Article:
We Need Another Mencken

Destroying an Institution

by Doug French by Doug French


Imagine an America when a writer occupied the rarified air in the public consciousness that movie stars and athletes do today. A man who believed first and foremost in freedom, writing: "I believe that all government is evil, in that all government must necessarily make war upon liberty."

It was the 1920s and H. L. Mencken was both America’s favorite pundit and literary critic. He was a journalist, satirist and social critic, a cynic and a freethinker, known as either the "Sage of Baltimore" or the "Bad Boy of Baltimore." While he is often regarded as one of the most influential American writers of the early 20th century, sadly, many people today, even those considered educated, have never heard of Mencken.

One of the great joys in life is to read Mencken. Although he was writing about politicians of 80 years ago, his work is timeless, with insights still relevant today, maybe even more so. Mencken knew where America was headed long before it got there.

Ah, but to have Mencken weighing in daily about the Bush Administration. How much fun would he have skewering The Patriot Act? And what would he say about the sanitized reporting of the War on Terror? Mencken described journalists working for the early 1940s pro-war propaganda machine as a profession of "public office seekers, title hunters, social pushers, dollar diddlers, mountebanks and cads." Things haven’t changed.

Mencken left this world in 1956, creating a gap that has yet to be filled. But author Marion Elizabeth Rodgers has provided us the most complete look into Mencken’s life yet with Mencken: The American Iconoclast.

Rodgers has devoted her adult life to the study of the Sage of Baltimore and her book is the culmination of that effort. Rodgers stumbled on to a box of love letters between Sara Haardt and Mencken while doing research on Haardt. "Suddenly," writes Rodgers, "a door was swung open into Mencken’s life through the tender route of romantic correspondence." It is this attention to Mencken’s social life that makes this Mencken biography special. Recent biographers have liberally quoted Mencken to show off his brilliance, but then dehumanize him by casting him as a bigot, misogynist and tyrant.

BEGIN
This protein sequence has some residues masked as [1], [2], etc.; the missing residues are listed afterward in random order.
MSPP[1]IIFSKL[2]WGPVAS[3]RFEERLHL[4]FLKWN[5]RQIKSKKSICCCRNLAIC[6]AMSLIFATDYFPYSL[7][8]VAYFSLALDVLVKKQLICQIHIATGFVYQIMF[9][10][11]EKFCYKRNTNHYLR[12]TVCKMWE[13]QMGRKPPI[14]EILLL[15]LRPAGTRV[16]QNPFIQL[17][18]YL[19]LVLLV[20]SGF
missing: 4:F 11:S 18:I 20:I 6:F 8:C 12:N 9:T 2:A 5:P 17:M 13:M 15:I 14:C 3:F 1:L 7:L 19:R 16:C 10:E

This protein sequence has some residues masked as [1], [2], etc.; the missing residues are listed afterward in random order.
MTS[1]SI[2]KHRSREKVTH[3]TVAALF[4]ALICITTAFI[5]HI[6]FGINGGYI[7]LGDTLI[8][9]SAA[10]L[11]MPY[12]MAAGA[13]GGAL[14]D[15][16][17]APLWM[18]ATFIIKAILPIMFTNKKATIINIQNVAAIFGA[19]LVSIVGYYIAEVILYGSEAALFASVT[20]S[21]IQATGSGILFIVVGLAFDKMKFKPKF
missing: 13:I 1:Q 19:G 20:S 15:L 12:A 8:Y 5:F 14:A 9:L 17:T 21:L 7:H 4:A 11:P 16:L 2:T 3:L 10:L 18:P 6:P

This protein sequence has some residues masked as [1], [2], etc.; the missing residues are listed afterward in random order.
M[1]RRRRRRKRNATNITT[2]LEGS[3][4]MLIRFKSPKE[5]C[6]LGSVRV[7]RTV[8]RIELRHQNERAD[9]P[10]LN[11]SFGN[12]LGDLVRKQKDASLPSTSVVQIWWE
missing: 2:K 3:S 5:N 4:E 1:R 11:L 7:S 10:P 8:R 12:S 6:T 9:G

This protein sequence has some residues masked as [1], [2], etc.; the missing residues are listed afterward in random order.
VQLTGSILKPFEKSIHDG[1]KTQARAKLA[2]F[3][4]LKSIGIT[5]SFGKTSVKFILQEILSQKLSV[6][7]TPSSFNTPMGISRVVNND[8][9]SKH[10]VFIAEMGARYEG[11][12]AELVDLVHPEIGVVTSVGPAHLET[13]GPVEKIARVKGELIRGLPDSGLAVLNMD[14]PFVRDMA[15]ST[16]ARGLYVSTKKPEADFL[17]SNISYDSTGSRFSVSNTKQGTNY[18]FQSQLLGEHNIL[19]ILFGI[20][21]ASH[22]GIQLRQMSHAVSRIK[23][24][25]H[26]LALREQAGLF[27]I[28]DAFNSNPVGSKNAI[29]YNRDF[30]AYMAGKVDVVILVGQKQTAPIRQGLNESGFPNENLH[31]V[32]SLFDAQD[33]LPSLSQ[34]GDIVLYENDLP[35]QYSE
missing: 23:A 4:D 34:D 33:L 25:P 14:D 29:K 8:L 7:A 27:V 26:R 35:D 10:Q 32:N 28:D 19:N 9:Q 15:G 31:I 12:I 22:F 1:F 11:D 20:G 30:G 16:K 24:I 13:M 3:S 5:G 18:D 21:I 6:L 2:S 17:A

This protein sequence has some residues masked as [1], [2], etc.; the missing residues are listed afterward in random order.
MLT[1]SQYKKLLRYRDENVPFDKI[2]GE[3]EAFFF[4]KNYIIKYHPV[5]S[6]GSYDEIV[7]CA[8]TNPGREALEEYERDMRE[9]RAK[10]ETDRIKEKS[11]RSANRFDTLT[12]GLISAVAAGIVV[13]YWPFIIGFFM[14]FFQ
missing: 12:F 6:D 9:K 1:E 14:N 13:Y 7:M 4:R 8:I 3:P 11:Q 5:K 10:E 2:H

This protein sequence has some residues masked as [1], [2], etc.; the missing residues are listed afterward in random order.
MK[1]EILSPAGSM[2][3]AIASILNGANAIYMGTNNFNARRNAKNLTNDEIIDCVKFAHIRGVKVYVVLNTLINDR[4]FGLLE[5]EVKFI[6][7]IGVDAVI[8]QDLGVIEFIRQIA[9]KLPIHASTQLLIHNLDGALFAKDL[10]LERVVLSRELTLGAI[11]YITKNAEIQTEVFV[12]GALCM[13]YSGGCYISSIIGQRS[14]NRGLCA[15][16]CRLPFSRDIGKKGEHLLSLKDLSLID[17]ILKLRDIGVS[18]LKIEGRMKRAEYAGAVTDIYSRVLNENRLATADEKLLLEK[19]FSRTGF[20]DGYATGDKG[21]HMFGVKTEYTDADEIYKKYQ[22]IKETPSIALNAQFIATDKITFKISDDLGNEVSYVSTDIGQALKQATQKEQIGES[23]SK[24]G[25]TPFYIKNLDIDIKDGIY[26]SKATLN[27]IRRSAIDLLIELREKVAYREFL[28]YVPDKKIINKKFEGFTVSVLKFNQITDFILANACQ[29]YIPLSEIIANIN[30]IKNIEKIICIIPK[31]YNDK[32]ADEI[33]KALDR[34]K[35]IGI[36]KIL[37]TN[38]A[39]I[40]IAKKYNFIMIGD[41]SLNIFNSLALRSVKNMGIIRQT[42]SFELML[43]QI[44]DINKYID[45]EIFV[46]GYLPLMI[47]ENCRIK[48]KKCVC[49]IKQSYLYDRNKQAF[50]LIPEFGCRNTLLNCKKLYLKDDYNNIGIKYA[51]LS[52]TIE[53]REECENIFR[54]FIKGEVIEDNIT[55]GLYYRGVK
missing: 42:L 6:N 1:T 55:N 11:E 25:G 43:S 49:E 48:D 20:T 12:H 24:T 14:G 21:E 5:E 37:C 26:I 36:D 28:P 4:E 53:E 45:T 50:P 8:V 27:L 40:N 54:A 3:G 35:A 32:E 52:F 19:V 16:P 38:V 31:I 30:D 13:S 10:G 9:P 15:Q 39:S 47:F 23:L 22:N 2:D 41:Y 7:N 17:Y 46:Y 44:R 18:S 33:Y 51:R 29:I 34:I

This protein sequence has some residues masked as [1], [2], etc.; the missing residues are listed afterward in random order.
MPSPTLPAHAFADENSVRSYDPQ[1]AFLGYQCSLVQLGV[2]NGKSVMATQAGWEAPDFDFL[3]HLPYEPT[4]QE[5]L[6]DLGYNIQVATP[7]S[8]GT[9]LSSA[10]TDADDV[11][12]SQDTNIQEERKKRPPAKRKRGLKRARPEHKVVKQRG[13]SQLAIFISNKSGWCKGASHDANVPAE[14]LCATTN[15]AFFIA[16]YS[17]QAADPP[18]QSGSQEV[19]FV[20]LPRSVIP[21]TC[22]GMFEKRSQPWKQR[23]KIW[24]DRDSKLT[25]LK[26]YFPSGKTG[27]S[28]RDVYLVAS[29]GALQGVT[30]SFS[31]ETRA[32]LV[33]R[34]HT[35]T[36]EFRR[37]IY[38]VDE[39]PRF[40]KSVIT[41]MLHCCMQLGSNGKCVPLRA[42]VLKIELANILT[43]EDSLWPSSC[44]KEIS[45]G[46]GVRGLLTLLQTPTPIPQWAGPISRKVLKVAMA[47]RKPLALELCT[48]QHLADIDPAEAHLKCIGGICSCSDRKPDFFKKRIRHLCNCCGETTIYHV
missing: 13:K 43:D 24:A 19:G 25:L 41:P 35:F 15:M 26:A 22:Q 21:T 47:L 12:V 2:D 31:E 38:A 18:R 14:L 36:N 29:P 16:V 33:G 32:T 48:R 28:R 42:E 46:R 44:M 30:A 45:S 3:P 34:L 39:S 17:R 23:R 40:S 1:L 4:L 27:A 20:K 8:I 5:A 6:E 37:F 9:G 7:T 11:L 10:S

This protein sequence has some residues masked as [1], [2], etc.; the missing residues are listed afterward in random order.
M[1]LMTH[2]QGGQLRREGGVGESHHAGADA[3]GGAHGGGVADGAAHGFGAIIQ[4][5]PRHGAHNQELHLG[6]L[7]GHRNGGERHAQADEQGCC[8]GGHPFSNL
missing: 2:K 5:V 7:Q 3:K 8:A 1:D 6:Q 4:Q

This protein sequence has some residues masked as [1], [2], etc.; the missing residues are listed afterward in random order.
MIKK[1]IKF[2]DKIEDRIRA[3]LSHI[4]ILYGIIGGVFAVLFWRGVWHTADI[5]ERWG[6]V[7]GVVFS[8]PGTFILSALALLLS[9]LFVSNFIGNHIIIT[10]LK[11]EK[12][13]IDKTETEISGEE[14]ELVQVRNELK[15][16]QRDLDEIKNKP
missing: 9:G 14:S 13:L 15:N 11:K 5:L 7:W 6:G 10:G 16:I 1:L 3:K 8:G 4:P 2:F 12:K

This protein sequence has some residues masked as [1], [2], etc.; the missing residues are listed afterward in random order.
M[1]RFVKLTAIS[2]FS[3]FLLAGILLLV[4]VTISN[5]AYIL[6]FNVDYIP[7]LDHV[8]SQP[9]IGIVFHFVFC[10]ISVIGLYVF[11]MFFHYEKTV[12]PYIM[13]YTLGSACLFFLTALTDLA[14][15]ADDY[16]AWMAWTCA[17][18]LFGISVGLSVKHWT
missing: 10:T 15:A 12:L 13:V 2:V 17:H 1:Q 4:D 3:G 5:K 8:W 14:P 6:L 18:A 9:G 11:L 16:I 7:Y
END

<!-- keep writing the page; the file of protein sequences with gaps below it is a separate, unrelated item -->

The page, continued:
Mencken was as complex and full of contradictions as any human being, but as William Manchester wrote of the post-stroke Mencken he read to in the mornings: "I have never known a kinder man. But when he unsheathed his typewriter and sharpened its keys, his prose was anything but kind. It was rollicking and it was ferocious."

Mencken was a constant and outspoken defender of freedom of conscience and civil rights. He attacked America’s preoccupation with fundamentalist Christianity and opposed the persecution and injustice that Puritanism imposed. "Puritanism," he wrote, is "the haunting fear that someone, somewhere may be happy." Assailing the "Booboisie," his word for the ignorant middle classes, Mencken wrote: "No one ever went broke underestimating the intelligence of the American middle class."

He heaped scorn not only upon self-serving public officials but the contemporary state of American democracy itself. "They realized the essential weakness of democracy," Mencken wrote of the founding fathers, "and predicted some of its worst excesses – now unhappy and inescapable realities. They warned that giving the vote to incompetent, despairing and envious people would breed demagogues to rouse and rally them, and that the whole democratic process would thus be converted into organized pillage and plunder."

The Arkansas state legislature even passed a motion to pray for Mencken’s soul in 1931, after he had raised that state to the "apex of moronia." "My only defense is that I didn’t make Arkansas the butt of ridicule," Mencken said. "God did."

Mencken stirred controversy at the 1948 Democratic convention when the Maryland progressive party made a motion to censure him after he described black keynote speaker Charles P. Howard as "a tall, full-bodied barrister of the color of a good ten-cent cigar" with "an African roll in his voice that is far from unpleasant." The motion was denied, which disappointed Mencken, but caused him to complain about "the growing sensitiveness of politicians. Nobody denounced me as a white-baiter when I wrote that Herbert Hoover had a complexion like unrisen dough."

What describes Mencken best is how he described his hero Mark Twain – a "curious mixture of sentimentality and cynicism," the "mingling of romanticist and iconoclast." Rodgers sums it up nicely: "Beyond his brilliant writing style, Mencken’s great contribution was his courage to write what he thought."

Another Mencken can’t come fast enough.